Featured Research

from universities, journals, and other organizations

Genetic Variant Increases Risk Of Developing Malignant Melanoma

Date:
September 17, 2008
Source:
European Society for Medical Oncology
Summary:
People who carry a particular genetic variant are at significantly increased risk of developing malignant melanoma, new research shows.

People who carry a particular genetic variant are at significantly increased risk of developing malignant melanoma, new research shows.

Melanomas are known to be caused by exposure to the ultraviolet light in sunlight, but the precise mechanisms involved are complex. In a presentation at the 33rd Congress of the European Society for Medical Oncology (ESMO) in Stockholm, Portuguese researchers show that variations in a gene known as cyclin D1 also increase susceptibility to the disease.

This gene plays a key role in regulating the cell cycle, the intricate molecular process by which cells divide and replicate. Alterations in its activity are known to be associated with the development of several human cancers, including melanoma.

PhD student Raquel Catarino from the Portuguese Institute of Oncology in Porto and colleagues studied a particular variant of the gene in the blood of 1,053 individuals, including 161 cases with melanoma and 892 healthy individuals. Their analysis showed that individuals carrying two copies of the variant were 80% more likely to develop melanoma.

"Our study demonstrates that cyclin D1 polymorphism is associated with a higher risk of melanoma development, indicating that this genetic variation may confer growth advantage to cancer cells. Our results indicate that the proportion of melanoma cases attributable to this genetic alteration is 14%."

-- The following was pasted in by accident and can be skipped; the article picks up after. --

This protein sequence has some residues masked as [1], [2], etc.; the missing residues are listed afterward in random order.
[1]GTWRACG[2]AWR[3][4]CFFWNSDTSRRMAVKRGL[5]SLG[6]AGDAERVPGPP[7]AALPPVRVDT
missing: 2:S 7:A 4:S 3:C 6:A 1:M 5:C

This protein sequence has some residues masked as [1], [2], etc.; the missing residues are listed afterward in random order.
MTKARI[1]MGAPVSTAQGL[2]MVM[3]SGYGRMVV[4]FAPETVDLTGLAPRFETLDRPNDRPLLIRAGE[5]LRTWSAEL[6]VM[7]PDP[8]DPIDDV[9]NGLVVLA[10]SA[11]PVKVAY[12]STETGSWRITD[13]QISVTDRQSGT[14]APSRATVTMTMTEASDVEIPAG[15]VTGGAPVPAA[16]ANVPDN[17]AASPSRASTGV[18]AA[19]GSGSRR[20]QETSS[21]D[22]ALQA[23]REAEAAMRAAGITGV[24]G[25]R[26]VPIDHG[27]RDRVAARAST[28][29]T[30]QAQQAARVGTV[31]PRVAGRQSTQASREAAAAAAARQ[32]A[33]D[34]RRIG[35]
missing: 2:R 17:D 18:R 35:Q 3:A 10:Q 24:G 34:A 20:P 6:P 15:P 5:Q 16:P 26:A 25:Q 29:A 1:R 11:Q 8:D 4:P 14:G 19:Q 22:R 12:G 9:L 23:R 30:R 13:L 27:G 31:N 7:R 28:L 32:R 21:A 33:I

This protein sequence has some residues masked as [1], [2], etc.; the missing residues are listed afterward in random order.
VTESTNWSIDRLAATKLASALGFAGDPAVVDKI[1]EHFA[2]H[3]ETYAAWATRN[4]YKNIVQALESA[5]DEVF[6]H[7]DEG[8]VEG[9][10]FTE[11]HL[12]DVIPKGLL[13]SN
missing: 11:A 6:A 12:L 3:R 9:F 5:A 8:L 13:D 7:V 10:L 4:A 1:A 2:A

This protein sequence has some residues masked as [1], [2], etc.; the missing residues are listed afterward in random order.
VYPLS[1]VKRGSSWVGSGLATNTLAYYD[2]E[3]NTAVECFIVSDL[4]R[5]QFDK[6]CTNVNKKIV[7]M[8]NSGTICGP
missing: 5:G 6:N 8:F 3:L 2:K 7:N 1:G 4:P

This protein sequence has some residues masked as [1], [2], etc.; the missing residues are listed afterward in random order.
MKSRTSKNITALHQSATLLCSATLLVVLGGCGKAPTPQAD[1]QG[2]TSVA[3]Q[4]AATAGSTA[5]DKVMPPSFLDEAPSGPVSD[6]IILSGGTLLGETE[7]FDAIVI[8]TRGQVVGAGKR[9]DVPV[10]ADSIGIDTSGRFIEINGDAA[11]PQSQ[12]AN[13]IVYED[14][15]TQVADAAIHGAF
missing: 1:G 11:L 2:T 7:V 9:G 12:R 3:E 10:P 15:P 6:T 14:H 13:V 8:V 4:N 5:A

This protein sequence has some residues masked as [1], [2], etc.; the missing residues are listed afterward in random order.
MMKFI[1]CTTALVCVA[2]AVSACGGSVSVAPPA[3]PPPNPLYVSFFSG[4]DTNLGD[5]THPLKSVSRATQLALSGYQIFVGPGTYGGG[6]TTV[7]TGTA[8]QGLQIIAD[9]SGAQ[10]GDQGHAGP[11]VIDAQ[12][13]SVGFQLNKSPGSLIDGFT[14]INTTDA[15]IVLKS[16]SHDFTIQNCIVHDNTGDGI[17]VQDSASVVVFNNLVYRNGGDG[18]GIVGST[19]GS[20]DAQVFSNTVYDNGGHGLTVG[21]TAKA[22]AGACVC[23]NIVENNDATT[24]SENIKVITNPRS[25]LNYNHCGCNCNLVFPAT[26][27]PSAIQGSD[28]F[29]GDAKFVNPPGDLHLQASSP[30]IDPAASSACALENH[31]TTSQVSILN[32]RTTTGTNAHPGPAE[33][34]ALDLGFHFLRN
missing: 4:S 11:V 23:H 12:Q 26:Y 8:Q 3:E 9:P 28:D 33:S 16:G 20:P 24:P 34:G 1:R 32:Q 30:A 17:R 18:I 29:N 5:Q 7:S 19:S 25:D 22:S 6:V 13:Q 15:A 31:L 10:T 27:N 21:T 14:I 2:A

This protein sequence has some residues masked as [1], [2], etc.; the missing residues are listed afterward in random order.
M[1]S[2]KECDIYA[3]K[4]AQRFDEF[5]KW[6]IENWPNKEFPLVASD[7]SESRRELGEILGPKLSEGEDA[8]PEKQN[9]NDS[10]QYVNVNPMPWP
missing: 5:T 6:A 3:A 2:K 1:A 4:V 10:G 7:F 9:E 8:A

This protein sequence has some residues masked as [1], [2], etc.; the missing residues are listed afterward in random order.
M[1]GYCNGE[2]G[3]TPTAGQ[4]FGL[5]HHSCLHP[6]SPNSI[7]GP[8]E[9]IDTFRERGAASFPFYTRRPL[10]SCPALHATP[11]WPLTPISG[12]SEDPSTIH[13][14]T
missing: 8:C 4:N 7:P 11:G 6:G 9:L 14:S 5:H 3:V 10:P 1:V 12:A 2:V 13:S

Other research groups have identified other genes that are implicated in susceptibility to melanoma. "We think that once the genetic factors involved in melanoma oncogenesis are identified and their importance established and validated, the individual's genetic profile could help clinical decisions, including disease screening and selection of higher-risk individuals," Dr. Catarino said.

In another presentation, Prof. Poulam Patel from Nottingham University in the UK reports the final results from a large randomized phase III study in 859 patients with stage IV melanoma. The clinical trial, coordinated by the EORTC Melanoma Study Group, involving 92 institutions in Europe, the US and Latin America, is the largest of its kind in this group of patients.

In the trial, chemotherapy-naive patients with stage IV disease were treated with either dacarbazine 1000 mg/m2 IV every 21 days (the current standard treatment) or temozolomide 150 mg/m2 orally on days 1-7 repeated every 14 days. "Temozolomide is an oral chemotherapy which has activity against melanoma and this regimen is a dose-intense way of delivering the treatment in the hope of delivering more active drug and more effectively," Prof. Patel said. "The study showed that although there were small differences in the response rate and side effects, there was no difference in the overall survival or progression-free survival."

"We continue to look for new treatments that will show benefit when tested in a large phase III study," he said.